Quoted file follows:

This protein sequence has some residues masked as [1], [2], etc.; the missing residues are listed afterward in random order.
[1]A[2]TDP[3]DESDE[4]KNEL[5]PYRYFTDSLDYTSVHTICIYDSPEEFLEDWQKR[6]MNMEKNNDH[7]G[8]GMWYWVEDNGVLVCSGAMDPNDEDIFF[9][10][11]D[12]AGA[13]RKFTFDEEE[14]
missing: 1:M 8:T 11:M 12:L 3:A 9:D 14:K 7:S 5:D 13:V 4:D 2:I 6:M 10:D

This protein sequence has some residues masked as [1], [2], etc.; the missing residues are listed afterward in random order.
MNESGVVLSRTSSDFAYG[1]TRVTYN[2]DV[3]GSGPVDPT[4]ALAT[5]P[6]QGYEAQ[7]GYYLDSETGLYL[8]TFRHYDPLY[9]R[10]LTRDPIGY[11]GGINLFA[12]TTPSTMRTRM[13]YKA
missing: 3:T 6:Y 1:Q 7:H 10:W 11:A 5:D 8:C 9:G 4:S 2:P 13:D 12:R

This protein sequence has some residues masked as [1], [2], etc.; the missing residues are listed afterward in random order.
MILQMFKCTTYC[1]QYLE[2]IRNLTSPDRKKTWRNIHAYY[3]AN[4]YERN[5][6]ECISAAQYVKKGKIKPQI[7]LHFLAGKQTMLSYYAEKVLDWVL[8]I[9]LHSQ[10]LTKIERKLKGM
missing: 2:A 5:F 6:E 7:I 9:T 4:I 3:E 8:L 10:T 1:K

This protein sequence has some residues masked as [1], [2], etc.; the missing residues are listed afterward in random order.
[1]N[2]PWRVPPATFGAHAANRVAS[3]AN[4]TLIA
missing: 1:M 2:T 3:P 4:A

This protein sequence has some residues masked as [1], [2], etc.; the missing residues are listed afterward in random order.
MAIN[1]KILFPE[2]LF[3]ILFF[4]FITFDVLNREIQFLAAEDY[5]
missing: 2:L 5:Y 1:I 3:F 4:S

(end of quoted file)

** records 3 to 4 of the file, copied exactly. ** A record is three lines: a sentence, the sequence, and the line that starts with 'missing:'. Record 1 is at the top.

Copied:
This protein sequence has some residues masked as [1], [2], etc.; the missing residues are listed afterward in random order.
MILQMFKCTTYC[1]QYLE[2]IRNLTSPDRKKTWRNIHAYY[3]AN[4]YERN[5][6]ECISAAQYVKKGKIKPQI[7]LHFLAGKQTMLSYYAEKVLDWVL[8]I[9]LHSQ[10]LTKIERKLKGM
missing: 2:A 5:F 6:E 7:I 9:T 4:I 3:E 8:L 10:T 1:K

This protein sequence has some residues masked as [1], [2], etc.; the missing residues are listed afterward in random order.
[1]N[2]PWRVPPATFGAHAANRVAS[3]AN[4]TLIA
missing: 1:M 2:T 3:P 4:A